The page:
Tuesday, July 17, 2018

WebCam Record Chrome Extension

Are you looking for a quick way for students to reflect or summarize content? You might want to check out Alice Keeler's Webcam Record Extension.

This tool allows students to record up to a 30 second video on their laptop, MacBook, or Chromebook. After you select "Finish," your video will be saved in a Folder to your Google Drive. Each video can be shared via a link from Google Drive.

This tool is an excellent tool to have students practice the art of short and succinct elevator speeches. Use the tool to summarize or reflect on learning!

Friday, July 13, 2018

A Brief Tutorial and Demo of Apple Classroom

Do your students use iPads? Then you have to check out Apple Classroom! It might even be a good tool to manage your own children's iPads!

Here is a brief tutorial and demo on using the Classroom App:

Thursday, July 5, 2018

Encourage Audience Participation Through Mentimeter

I love creating interactive presentations because it increases engagement. I love using a variety of different tools, like Google Forms, Kahoot, NearPod, and Socrative. A colleague of mine shared another great tool called Mentimeter.

What is It? 

Mentimeter is an interactive presentation tool, which allows teachers to create interactive presentations through a variety of voting question types:

  • Multiple choice
  • Word clouds
  • Image choice
  • Quiz
  • Scales
  • Open-Ended Questions
  • Q and A
The free version of Mentimeter allows you to create 2 voting question types per presentation, plus a variety of other features. Learn more about the different voting question types here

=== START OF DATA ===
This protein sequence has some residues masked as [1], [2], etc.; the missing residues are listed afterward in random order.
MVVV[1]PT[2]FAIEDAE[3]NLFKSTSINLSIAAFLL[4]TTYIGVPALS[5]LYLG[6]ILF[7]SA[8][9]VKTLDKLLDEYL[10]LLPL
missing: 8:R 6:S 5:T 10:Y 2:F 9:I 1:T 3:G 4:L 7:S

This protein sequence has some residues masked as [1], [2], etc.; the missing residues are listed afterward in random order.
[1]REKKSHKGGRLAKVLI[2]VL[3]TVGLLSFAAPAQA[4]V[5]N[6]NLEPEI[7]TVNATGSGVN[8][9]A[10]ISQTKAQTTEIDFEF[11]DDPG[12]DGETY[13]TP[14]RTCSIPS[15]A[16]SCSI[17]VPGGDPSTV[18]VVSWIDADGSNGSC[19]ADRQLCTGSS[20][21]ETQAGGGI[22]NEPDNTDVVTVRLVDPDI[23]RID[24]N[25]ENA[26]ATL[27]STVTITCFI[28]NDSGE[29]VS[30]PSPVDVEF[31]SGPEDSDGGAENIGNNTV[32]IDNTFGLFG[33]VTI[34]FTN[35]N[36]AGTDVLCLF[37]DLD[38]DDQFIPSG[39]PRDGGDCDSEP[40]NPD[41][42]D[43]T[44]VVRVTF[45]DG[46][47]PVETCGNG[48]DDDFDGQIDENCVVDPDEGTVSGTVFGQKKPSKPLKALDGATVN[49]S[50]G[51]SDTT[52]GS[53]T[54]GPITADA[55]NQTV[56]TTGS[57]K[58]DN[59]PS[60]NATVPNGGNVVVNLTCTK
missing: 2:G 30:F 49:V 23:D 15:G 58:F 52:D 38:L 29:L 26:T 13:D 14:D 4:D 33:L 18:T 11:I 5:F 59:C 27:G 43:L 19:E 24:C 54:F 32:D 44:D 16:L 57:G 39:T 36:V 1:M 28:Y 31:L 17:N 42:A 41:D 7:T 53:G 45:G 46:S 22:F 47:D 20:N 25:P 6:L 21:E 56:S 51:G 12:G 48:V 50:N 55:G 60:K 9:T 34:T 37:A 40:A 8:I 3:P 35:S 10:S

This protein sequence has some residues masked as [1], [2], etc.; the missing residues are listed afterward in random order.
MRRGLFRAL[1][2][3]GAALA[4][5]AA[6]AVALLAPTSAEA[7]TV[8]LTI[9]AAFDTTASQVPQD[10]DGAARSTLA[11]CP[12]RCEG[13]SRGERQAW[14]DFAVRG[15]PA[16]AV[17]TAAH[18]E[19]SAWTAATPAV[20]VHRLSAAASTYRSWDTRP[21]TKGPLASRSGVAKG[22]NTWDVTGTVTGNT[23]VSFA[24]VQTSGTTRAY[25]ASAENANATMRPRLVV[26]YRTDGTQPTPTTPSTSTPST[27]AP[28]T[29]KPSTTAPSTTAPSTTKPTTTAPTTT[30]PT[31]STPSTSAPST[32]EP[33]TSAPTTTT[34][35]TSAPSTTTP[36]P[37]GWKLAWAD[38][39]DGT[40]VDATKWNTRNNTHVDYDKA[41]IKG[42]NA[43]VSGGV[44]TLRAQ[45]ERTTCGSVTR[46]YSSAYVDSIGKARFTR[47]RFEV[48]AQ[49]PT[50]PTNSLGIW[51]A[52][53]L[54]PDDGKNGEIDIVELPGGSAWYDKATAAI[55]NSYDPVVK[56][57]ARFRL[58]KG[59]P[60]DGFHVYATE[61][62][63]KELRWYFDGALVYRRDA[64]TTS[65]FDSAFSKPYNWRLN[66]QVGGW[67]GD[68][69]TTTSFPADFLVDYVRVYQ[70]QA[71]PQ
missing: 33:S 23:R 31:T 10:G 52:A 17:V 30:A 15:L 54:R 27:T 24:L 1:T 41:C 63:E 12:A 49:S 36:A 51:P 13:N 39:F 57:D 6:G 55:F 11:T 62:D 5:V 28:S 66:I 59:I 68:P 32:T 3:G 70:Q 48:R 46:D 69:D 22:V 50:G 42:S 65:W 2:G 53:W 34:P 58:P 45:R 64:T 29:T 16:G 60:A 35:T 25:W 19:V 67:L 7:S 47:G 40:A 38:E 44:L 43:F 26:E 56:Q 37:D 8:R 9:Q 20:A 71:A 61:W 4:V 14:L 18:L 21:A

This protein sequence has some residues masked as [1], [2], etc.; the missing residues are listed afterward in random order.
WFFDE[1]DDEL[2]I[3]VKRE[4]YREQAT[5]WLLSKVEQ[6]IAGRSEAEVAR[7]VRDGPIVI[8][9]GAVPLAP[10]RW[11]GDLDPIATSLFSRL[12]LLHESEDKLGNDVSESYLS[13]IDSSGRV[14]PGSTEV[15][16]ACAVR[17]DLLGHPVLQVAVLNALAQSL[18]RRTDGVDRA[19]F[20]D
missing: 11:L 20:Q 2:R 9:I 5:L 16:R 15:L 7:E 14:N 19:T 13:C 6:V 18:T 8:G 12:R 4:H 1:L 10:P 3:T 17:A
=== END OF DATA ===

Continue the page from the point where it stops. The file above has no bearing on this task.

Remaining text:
How Do Students Connect? 

Students can access your presentation through Menti.com or through a QR Code. 

Once students have voted, they can see your results!


This could be a great tool to use in the secondary classroom to create more interaction and engagement in the classroom. 

Wednesday, July 4, 2018

Make a Self-Paced Quiz in Google Slides

Google Slides is more than just a tool to present information. Have you ever thought about creating a self-paced lesson or quiz using Slides? Google Slides could be a great tool to help students learn at their own pace.

How Do I Do It?

Step 1: Create Your Google Slides presentation.

I usually bundle each question I ask into 3 slides. 1 slide is dedicated to ask the question and 2 slides for feedback (correct and incorrect answers).

Step 2: Link your answers to the correct or incorrect answer slides. 

I begin by highlighting one of my answers and visiting the Insert Menu and choosing Link. You can also choose the Link icon.

One very helpful resource is to link to specific slides in your presentation! So if students answer correctly, I want them to visit the correct answer slide. If students visit the incorrect answer, they go to the incorrect answer slide.

Step 3: Move to the Next Slide or Go Back.

So what do you do if students get an answer wrong? You can have participants go back and try to answer the question again or add a slide with the correct information. For my sample presentation, I drew a shape and hyperlinked it to the question slide.

If students get the answer correct, I have them visit the next question.

Step 4: Publish Your Presentation